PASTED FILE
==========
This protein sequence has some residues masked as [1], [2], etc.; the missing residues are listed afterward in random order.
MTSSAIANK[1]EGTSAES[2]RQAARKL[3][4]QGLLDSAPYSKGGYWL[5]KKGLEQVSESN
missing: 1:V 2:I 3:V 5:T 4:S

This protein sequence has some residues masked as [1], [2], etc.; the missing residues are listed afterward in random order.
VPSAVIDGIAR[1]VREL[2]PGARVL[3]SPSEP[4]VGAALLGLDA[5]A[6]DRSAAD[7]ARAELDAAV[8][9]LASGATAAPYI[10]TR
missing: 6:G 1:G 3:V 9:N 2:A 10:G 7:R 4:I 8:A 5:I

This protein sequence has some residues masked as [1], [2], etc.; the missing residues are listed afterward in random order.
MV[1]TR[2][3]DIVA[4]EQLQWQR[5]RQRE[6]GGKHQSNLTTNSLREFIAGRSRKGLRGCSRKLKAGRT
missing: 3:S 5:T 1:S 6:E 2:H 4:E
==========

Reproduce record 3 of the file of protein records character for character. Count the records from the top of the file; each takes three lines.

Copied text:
This protein sequence has some residues masked as [1], [2], etc.; the missing residues are listed afterward in random order.
MV[1]TR[2][3]DIVA[4]EQLQWQR[5]RQRE[6]GGKHQSNLTTNSLREFIAGRSRKGLRGCSRKLKAGRT
missing: 3:S 5:T 1:S 6:E 2:H 4:E